Tech

Facebook should not be 'the arbiter of truth' in political ads, says former FEC chairman

Key Points
  • Facebook should not be tasked with determining the truthfulness of political campaign ads, says a former chairman of the Federal Election Commission.
  • Lee Goodman — a Republican who led the FEC during Barack Obama's presidency, says Facebook's "stated policy is fair" when it comes to political ads.
  • Facebook is avoiding refereeing "truth or falsity, opinion versus fact, candidate versus candidate debates" by taking a hands-off approach, says Goodman.
VIDEO5:0705:07
Former FEC Commissioner: Facebook shouldn't be the 'arbiter' of facts

Facebook should not be tasked with determining the truthfulness of political campaign ads, a former chairman of the Federal Election Commission told CNBC on Thursday.

Lee Goodman — a Republican who led the FEC during Barack Obama's presidency — was reacting to the social network's decision to reject a Biden campaign request to remove an advertisement from President Donald Trump's campaign containing unproven information. Other tech companies like Twitter and Google's YouTube were running the Trump ad. CNN refused to run it.

The Trump ad claims that former Vice President Joe Biden "offered Ukraine $1 billion to fire the prosecutor investigating a company affiliated with his son." The Biden campaign said the claim should be covered by Facebook's pledge to reject political ads with "previously debunked content." Trump's July phone call asking Ukraine's president to investigate the Bidens is central to the impeachment inquiry launched by House Democrats.

"Facebook, like all publishers, has to have reasonable editorial standards," Goodman said on "Squawk Box." "What we're seeing here is an exercise of their editorial freedom to feature candidate ads without fact-checking and allow the political process to be the arbiter of truth and falsity in political advertising by the candidates themselves."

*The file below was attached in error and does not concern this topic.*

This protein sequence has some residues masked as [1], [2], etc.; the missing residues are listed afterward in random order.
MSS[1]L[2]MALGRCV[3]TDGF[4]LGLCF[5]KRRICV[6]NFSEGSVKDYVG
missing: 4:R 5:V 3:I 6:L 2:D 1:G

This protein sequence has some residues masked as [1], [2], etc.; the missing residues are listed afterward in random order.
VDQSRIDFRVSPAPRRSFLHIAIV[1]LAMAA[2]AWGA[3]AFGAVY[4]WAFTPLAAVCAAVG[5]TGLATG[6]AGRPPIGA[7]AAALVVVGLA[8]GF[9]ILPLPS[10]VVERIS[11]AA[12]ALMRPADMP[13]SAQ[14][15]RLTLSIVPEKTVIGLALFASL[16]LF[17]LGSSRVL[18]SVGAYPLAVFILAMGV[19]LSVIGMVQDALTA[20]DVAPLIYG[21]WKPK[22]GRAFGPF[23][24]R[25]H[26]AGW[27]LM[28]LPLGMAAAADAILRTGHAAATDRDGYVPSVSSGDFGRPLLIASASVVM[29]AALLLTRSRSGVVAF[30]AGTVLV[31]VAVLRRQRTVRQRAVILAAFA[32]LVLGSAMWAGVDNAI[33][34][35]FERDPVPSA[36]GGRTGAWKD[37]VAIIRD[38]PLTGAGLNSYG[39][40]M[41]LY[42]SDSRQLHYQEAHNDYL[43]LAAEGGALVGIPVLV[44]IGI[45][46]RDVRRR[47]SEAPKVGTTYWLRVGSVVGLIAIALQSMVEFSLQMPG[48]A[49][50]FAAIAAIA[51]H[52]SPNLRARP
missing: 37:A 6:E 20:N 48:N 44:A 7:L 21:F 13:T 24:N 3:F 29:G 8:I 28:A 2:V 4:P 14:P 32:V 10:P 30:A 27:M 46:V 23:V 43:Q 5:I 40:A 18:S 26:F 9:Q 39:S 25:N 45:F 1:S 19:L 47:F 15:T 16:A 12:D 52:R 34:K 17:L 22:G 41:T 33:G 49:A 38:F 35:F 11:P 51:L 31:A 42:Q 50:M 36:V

The global elections policy chief at Facebook wrote a letter to Biden's campaign, which was originally obtained by The New York Times. The letter said the social network's approach to political ads is "grounded in Facebook's fundamental belief in free expression, respect for the democratic process, and the belief that, in mature democracies with a free press, political speech is already arguably the most scrutinized speech there is. ... Thus, when a politician speaks or makes an ad, we do not send it to third party fact checkers."

Facebook will be "condemned" either way, Goodman said, even though the company "doesn't want to be the arbiter and doesn't want to take sides in these political debates."

"Their stated policy, I think, is fair," Goodman said, adding Facebook is avoiding refereeing "truth or falsity, opinion versus fact, candidate versus candidate debates" by taking a hands-off approach.

Facebook — which declined to comment after the letter surfaced — has worked to improve its advertising disclosures after government officials concluded Russians used the platform to influence the 2016 election. In late August, the company tightened its verification process that requires people who want to run ads to prove they are in the U.S., and to confirm their group's identity through a tax identification number or a government ID.

— CNBC's Lauren Feiner contributed reporting.